In the story "A Rose of Emily" by Faulkner, compare Homer Barron to the character of Emily's father.

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herappleness's profile pic

M.P. Ossa | College Teacher | (Level 1) Distinguished Educator

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If we were in any way to compare (and not contrast) Homer Barron with Mr. Grierson there may be one thing in common: They both represent Emily's every weaknesses and fears.

Emily cannot let go of neither nor because they both represent security, company, solidarity, and in some wicked way- love.

They are also the shields that Emily has to defend herself from a world of which she is completely unprepared.

Therefore, the men are hard to compare in terms of their characters' similarities, but they could be connected in that Emily needed both of them to survive. They, therefore, are both meaninfgul symbols of safety, security, and love in Emilys life.

mwestwood's profile pic

mwestwood | College Teacher | (Level 3) Distinguished Educator

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In Faulkner's gothic story, "A Rose for Emily," while the differences between Mr. Grierson and Homer Barron are distinct as outlined above, there is one similarity between Emily's Southern aristocratic father and Emily's working-class Northern beau.  This is stated by the townspeople after Emily denies that her father is dead and the authorities must persuade her to let them dispose of the body, and, as they are about to resort to law and force, she breaks down.  The narrator remarks,

We did not say she was crazy then.  We believed she had to do that.  We remembered all the young men her father had driven away, and we knew that with nothing left, she would have to cling to that which had robbed her as people will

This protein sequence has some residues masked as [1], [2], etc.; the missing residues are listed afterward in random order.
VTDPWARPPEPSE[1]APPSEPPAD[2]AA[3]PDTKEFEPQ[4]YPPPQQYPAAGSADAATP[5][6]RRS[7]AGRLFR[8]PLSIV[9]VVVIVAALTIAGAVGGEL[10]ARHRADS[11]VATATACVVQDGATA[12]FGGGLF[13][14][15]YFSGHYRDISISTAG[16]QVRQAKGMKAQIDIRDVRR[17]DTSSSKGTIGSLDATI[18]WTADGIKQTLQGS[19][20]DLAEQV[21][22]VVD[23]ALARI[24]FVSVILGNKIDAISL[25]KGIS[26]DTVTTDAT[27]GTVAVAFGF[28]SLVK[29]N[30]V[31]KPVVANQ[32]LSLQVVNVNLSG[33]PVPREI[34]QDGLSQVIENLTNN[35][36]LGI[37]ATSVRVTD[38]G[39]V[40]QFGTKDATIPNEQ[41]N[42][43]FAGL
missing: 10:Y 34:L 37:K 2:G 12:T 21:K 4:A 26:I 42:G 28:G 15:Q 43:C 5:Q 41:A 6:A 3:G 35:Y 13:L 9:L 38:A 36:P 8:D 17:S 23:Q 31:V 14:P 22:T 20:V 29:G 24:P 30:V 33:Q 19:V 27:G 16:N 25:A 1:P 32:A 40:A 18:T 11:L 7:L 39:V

Just as her father's body is "clung to" by Emily so, too, is Homer's body.  For, Homer, like her father, has robbed her of respect and of love and of her feminine desires.

mshurn's profile pic

Susan Hurn | College Teacher | (Level 1) Educator Emeritus

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It would be difficult to find similarities between the two men, other than their involvement in Emily's life, but the differences are sharp and significant. Emily's father was selfish and domineering, a product of the genteel Old South, bound by its traditions and social roles. As head of the exalted Grierson family, he demanded complete devotion and obedience from his daughter, not allowing her to pursue a life of her own. When Emily was a young woman, her father drove away her suitors, keeping her at home and under his control, for his own comfort and satisfaction.

Homer Barron, in contrast, was a Yankee and a construction worker, a strong, attractive, masculine figure who came into Emily's life quite unexpectedly. Homer had no regard for the finer points of the Southern class system, flaunting his affair with Emily in a very public manner. As they drove through the streets together in an open carriage, their behavior was considered scandalous by the citizens of Jefferson. Homer represented all that the gentle people of Jefferson deplored, and he was above all, a Yankee. In pursuing her relationship with Homer, Emily was repudiating her father's values, his control, and her own social position in Jefferson--another controlling force in her life.


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